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Merchant Adventurers map out future

Posted on 8 May 2002

Britain’s oldest medieval guildhall sets out its blueprint for conservation

One of York’s most beautiful and historically important buildings now has a blueprint for its future development and conservation.

The Company of Merchant Adventurers has approved a comprehensive Conservation Plan for their guildhall, one of the oldest surviving complete medieval guildhalls in Britain.

The Plan was written by academics in the Department of Archaeology at the University of York.

The Merchant Adventurers’ Hall has survived largely intact, and with some additions from each century, for almost 650 years. The only medieval guildhall with its original chapel, the site also includes a number of smaller medieval and 17th century buildings.

The Hall is located in Fossgate, which was one of medieval York’s leading commercial quarters and home to many of the city’s prosperous merchant, mercers and drapers. Much of its medieval plan and original structure, fittings and fixtures remain.

The Conservation Plan is an important development for the Hall. It assesses the significance of the site and provides crucial guidelines in how the site can be maintained and enhanced for future generations. The Plan is a comprehensive one, designed to prevent piecemeal alteration to the site, and to demonstrate the national significance of the site.

Included in the Plan, which was written by Dr Kate Giles and Holly Gourlay, is a ‘Gazetteer’ a practical guide which can be used by staff on site. It includes architectural descriptions of all parts of the Hall and its satellite buildings, the statutory status of each, a statement about their significance and relevant policies for future management.

“The future development of the Hall and its surroundings has to be based on thorough understanding of its archaeological and historical significance,” said Kate Giles. The impact of management strategies and development proposals can be assessed against these.

“Given the Hall’s popularity for functions, the Company also needs a clearer understanding of the intensity of use and the impact of different types of event at different times of year.”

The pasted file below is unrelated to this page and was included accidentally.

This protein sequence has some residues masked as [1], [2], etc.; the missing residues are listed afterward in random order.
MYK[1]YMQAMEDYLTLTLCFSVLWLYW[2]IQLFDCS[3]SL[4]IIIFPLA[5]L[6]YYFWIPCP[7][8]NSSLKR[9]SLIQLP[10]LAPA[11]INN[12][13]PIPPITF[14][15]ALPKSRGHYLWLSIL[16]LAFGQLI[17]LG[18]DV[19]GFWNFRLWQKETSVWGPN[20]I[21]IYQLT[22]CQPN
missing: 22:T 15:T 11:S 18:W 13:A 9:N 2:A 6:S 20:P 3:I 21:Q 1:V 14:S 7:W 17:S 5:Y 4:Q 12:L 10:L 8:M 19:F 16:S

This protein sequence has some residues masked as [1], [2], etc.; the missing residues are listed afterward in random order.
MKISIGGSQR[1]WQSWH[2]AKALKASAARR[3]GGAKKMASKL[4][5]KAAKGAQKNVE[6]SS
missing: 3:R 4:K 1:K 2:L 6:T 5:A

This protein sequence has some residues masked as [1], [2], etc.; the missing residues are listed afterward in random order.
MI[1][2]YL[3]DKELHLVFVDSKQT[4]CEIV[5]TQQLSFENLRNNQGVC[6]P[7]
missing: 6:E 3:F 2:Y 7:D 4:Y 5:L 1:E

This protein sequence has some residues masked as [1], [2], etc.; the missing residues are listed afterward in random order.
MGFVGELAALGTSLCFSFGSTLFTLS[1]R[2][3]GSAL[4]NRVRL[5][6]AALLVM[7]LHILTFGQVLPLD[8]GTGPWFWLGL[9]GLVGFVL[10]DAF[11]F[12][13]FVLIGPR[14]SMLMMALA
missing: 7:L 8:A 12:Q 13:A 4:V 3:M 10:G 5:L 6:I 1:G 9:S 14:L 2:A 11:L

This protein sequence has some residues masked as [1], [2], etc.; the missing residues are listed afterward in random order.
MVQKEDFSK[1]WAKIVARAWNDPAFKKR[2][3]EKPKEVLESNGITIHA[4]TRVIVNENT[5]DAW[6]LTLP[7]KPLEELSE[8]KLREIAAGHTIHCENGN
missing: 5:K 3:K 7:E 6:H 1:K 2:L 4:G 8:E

One of the key activities resulting from the Plan, will be the gathering of data about the environmental impact of visitors. The Company will also assess the impact of proposed developments in the nearby Coppergate, Fossgate and Hungate areas of the city on the environment and physical condition of the site.

“The Plan is immensely useful to the Company of Merchant Adventurers,” said James Finlay, Clerk to the Company. “We are guided not only by legislation governing listed buildings, but also by restrictions on use of the Hall through our charitable status, by the Conservation Area rules, the local biodiversity action plan, and by local environmental area policies. The Conservation Plan brings all these issues together and enables us to set out our blueprint.”

The Hall’s potential as a museum is also to be explored. The Company has an extensive, unusual and well-preserved archive of documents and other materials relating to its history, including the building of the Hall between 1357 and 1361.

“We need to develop a management policy for these collections and also improve access to the buildings for visitors,” said James Finlay. “The building has an important educational role and the collections should be more widely accessible. After all, the history of this site and the Company tells the story of medieval guilds and of medieval merchants in one of the most important cities in medieval Europe.”

Notes to editors:

  • Heritage Management is one of the specialisms of the Department of Archaeology at the University of York. Staff of the department have undertaken excavations, reconstructions and conservation consultancies at sites including Sutton Hoo, and the award-winning Castell Henllys iron age settlement. The department is well-known for its research and courses in heritage management and conservation studies.
  • The Department of Archaeology at York has produced some of the earliest conservation plans in the country, including plans for Chesters Roman Fort, Richmond Castle, Clifford’s Tower in York, and Scarborough Castle. The Conservation Plan for the Merchant Adventurers’ Hall is the latest in a series of plans commissioned from the Department by English Heritage and private clients.
  • The site of the Merchant Adventurers’ Hall includes numbers 36 to 43 Fossgate, a series of Grade 2 and 2* listed buildings. The Hall itself is listed Grade I.

Contact details

David Garner
Senior Press Officer

Tel: +44 (0)1904 322153